Although in the above-described embodiment two frequency divider stages are employed, the invention may alternatively include a single frequency divider stage or more than two frequency divider stages, so that the magnification can be set to a desired value or so that the number of possible magnifications can be increased. In the description of the invention set forth above with respect to FIG. 5, the matrix was described as having ninety rows and sixty columns; however, it should be understood that the technical concept of the invention is also applicable to image display devices having different numbers of rows and columns (e.g., a device having 192 rows and 120 columns).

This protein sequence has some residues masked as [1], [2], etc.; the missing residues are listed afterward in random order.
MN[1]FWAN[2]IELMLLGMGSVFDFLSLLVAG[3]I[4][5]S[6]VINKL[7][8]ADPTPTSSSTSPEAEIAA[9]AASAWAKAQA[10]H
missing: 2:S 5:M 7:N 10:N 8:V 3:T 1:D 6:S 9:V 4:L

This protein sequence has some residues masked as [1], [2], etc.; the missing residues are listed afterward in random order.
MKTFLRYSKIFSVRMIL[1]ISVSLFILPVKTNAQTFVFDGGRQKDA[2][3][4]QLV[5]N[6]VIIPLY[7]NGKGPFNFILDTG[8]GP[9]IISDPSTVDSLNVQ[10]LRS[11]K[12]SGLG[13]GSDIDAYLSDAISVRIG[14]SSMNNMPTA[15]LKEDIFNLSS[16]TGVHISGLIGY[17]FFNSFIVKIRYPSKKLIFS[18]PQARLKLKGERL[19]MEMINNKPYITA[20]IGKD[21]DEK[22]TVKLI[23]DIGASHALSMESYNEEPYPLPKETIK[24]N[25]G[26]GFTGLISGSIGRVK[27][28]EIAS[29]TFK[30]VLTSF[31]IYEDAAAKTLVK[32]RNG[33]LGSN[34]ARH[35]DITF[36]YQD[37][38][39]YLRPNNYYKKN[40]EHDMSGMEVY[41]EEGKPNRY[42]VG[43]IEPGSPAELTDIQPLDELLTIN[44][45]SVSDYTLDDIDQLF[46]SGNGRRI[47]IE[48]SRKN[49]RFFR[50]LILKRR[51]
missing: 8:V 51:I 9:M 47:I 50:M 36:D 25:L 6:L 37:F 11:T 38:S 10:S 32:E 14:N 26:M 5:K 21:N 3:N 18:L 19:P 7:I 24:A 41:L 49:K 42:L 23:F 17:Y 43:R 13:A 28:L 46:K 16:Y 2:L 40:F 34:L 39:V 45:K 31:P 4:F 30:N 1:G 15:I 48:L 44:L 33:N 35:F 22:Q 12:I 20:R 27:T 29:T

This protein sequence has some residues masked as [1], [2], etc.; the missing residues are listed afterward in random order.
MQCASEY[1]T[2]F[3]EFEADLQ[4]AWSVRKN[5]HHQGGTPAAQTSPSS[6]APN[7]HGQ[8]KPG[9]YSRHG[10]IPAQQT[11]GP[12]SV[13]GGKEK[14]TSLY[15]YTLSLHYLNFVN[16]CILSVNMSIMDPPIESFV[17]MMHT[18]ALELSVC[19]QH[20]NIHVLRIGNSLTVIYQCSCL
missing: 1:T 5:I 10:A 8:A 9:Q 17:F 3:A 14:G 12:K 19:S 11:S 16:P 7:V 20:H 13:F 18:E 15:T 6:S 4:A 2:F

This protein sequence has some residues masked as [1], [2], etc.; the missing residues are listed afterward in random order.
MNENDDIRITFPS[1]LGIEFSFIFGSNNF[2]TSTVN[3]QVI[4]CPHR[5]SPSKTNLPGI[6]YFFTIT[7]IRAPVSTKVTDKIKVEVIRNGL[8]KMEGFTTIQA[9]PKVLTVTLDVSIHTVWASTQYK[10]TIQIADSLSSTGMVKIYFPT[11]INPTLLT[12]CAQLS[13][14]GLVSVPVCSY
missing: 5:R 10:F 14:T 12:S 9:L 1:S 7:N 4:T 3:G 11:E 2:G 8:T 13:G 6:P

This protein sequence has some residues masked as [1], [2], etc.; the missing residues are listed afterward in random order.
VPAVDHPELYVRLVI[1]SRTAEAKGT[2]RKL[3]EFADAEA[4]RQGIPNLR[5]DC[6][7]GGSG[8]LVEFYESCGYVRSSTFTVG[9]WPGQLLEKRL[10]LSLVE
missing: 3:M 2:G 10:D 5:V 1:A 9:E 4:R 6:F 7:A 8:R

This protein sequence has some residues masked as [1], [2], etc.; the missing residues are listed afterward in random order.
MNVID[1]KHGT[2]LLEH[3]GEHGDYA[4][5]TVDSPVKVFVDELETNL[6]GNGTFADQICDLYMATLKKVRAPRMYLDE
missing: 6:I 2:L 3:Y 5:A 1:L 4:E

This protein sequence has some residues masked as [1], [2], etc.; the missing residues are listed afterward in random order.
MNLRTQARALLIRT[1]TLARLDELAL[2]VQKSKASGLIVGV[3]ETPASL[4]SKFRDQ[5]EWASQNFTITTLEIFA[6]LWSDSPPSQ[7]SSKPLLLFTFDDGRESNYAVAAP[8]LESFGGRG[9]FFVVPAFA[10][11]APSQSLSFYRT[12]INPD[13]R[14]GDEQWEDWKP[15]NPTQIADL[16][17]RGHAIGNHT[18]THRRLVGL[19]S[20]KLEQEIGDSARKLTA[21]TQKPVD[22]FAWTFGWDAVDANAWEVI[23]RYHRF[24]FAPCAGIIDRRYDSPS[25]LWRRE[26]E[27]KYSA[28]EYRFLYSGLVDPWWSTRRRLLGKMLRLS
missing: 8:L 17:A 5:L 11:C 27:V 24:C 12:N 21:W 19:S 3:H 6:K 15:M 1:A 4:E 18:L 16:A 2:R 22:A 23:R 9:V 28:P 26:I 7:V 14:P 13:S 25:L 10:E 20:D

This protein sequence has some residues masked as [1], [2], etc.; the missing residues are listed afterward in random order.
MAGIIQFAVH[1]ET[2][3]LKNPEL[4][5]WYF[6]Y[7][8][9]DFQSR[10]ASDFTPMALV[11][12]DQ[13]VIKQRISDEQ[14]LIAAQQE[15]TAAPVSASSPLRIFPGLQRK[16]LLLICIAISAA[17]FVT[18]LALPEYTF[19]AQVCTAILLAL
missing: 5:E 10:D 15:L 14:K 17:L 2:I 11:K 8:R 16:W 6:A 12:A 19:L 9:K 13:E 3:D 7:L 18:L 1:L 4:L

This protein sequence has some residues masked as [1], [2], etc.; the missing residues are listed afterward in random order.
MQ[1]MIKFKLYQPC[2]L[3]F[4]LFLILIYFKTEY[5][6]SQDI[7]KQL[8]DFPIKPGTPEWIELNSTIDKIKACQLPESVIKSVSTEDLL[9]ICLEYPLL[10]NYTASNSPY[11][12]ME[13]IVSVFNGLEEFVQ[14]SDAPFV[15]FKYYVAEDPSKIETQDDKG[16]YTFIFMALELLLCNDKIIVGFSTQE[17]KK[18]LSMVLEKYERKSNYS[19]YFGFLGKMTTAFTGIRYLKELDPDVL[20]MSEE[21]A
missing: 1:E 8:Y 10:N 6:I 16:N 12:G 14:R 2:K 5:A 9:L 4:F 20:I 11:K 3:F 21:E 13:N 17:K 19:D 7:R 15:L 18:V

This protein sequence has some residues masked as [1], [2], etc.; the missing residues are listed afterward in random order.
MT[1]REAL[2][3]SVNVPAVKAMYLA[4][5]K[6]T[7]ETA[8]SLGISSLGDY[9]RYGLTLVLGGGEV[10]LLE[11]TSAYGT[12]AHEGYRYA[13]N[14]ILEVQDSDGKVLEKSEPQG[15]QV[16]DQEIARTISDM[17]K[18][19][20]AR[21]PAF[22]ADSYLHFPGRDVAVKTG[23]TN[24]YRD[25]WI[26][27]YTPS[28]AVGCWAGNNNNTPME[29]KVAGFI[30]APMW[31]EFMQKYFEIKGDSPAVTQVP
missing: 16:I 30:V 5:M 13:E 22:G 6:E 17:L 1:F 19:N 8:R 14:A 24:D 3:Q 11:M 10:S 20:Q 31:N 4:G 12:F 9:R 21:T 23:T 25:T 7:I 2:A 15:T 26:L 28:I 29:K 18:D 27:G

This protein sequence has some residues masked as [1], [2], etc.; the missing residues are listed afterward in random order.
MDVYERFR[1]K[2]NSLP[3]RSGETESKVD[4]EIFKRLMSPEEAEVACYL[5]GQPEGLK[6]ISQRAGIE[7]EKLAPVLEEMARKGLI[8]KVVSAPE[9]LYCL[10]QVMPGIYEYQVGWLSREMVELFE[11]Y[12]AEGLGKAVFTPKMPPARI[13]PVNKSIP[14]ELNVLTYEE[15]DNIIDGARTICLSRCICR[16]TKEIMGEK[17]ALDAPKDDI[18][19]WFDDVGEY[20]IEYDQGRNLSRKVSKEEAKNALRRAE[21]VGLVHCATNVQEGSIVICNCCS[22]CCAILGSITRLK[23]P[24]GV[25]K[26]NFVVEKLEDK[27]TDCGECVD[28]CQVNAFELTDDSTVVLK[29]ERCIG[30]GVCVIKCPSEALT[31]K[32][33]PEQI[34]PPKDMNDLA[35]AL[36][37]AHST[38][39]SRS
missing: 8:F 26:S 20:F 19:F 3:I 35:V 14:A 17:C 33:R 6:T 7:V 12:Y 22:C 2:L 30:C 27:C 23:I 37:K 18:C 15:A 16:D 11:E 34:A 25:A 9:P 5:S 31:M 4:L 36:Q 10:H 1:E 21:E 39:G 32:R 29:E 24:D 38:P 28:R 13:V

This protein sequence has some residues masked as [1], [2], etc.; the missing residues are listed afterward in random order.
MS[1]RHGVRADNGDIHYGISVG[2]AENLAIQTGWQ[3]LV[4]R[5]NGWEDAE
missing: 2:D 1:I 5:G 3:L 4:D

As is apparent from the above description, the electronic viewfinder of the present invention employs a matrix display device with a small number of picture elements. Although it has a low resolution, it can set the angle of view (i.e., the composition of the picture), thereby contributing to a reduction in the manufacturing cost of the electronic viewfinder and to miniaturization of the same. However, the viewfinder of the invention can enlarge any portion of an image in the display. Therefore, with the electronic viewfinder of the present invention, the lens can be focused on the object and the resolution of a portion of the image can be increased. Thus, the electronic viewfinder of the present invention is most suitable for VTR cameras.